Expert Analysis


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2024 NFL Draft: Overwhelming Needs Force Teams to Telegraph Picks

The Vikings sack Broncos QB Russell Wilson
Denver Broncos quarterback Russell Wilson (3) is sacked by the Minnesota defense in the first quarter at Empower Field at Mile High on Nov. 19, 2023. (Ron Chenoy-USA TODAY Sports)

You don’t ever want to be in the position the Denver Broncos, Dallas Cowboys and Minnesota Vikings find themselves in.

Whether in football or any aspect of life that is competitive, putting yourself into a corner where you have to do something and everyone you are competing with knows it is never a good process.

Yet that is exactly where those three franchises find themselves heading into the 2024 NFL Draft, which begins on Thursday night.

QB-Needy Vikings, Broncos Face Tough Questions

The Vikings and Broncos desperately need to draft quarterbacks and everybody knows it.

That’s a very unenviable position to be in when your first-round selections are at picks 11 and 12, respectively, and signal callers are expected to go off the board in the first three slots to teams that are equally desperate for quarterbacks yet in a much better position to secure one.

That means Minnesota and Denver are in a battle to take the fourth guy at a position that feels like a 50/50 proposition at best in terms of success rate for first-round selections. That is a bad process and a really poor situation to be in no matter what the result.

Could either team possibly pay an exorbitant amount to convince the New England Patriots to move down from No. 3 and hopefully get its quarterback of the future there? Sure, but it would say a lot if the quarterback-needy Patriots were willing to pass on him, wouldn’t it?

Could each team stay where it’s at and hope Washington’s Michael Penix Jr. or Oregon’s Bo Nix falls to them and pick them at that point? Absolutely, and either guy could end up being a franchise quarterback, but it certainly feels like the odds would be stacked against them if that many other teams chose other passers.

And finally, could you argue that these teams don’t really need to draft a quarterback and that the Vikings could roll with Sam Darnold while the Broncos would hitch their wagon to Jarrett

Stidham for a year? That’s not outside the realm of possibility but good luck selling any season tickets or even hope to a fanbase that would surely recognize that a mediocre campaign is the best-case scenario at that point.

Could the Denver Broncos roll with Jarrett Stidham (4) at quarterback this season? Stidham, shown after being knocked down by Las Vegas Raiders defensive end Malcolm Koonce (51) during a Jan. 7, 2024 game at Allegiant Stadium, is in line to start. (Stephen R. Sylvanie-USA TODAY Sports)

Need Is So Obvious Both Teams Acknowledge It

They need quarterbacks. They are very likely to draft quarterbacks high in the draft and everybody knows it. Not only do they know it, they know that everyone else knows it, too.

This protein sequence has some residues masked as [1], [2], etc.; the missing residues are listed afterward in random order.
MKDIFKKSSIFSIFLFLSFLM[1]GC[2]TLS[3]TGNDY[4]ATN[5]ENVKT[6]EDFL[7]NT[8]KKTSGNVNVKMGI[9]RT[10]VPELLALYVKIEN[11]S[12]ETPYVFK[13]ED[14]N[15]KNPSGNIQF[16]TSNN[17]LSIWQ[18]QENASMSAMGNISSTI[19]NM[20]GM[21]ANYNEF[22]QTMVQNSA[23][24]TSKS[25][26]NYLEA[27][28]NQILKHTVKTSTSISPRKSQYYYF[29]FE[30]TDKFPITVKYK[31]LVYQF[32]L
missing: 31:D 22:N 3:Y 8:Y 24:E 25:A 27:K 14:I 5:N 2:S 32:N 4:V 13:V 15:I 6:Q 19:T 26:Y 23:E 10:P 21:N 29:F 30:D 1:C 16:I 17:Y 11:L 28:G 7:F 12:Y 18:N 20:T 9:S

“You’d say it sure looks like we have to draft a quarterback and yet it’s got to be the right fit, the right one,” Broncos coach Sean Payton said recently. “If we had tip sheets as to what everybody else is picking it would be easier to answer that question. And so, that’s the puzzle here.”

Isn’t that the problem for Payton and the Broncos? While he doesn’t have tip sheets for other teams and who they are picking, the other teams pretty much know who he is picking sooner rather than later: a quarterback.

The same holds true for the Vikings as coach Kevin O’Connell talked about trading up for a new face of the franchise at a recent public appearance.

“We only need one team to be complicit,” O’Connell said. “Hopefully we find that team and that person is on our team. … I may or may not have sent a nice bouquet of flowers to (Patriots owner) Robert Kraft the other day.”

Frankly, the Vikings and Broncos need to move up because even if a quarterback fell to them, there is a pretty good chance a team such as the Raiders would pounce and leapfrog them. That’s because Las Vegas also is searching for a long-term answer at the position and is keenly aware of the desperation in Minnesota and Denver.

>>READ: Insider's Mock Draft

Longtime Dallas Cowboys left tackle Tyron Smith
The Dallas Cowboys allowed longtime left tackle Tyron Smith, running onto the field at AT&T Stadium before a Sept. 21, 2021 game against the Philadelphia Eagles, to depart in free agency this offseason. It likely forces the Cowboys to take an offensive lineman in the upcoming draft.(Kevin Jairaj-USA TODAY Sports)

Cowboys Confronted By Multiple Needs

That’s precisely the problem that the Cowboys find themselves in at the running back and, to a lesser extent, offensive line positions.

There is absolutely no way that Dallas is going into the season with the running backs it currently has on the roster. It is highly likely the Cowboys will draft an offensive lineman after losing starting left tackle Tyron Smith and center Tyler Biadasz in free agency.

As a result, any team that really likes a particular offensive linemen in the first round or running back in the second and third rounds will be apt to jump in front of the Cowboys’ selections in those rounds to make sure they get the guy they want before Dallas potentially nabs him.

That doesn’t necessarily mean they will take the player the Cowboys were planning to choose. It just means their obvious needs make it easy for others to scheme around the high likelihood of the Cowboys’ positional emphasis.

Some teams plan ahead and try to ensure that this isn’t the case.

“I think what we try to do to the best of our abilities is fill as many needs as we can through free agency so that we can be open to the best players in the draft,” Eagles general manager Howie Roseman said last week at his pre-draft press conference.

Some teams, like the Cowboys, Broncos and Vikings to name a few, don’t.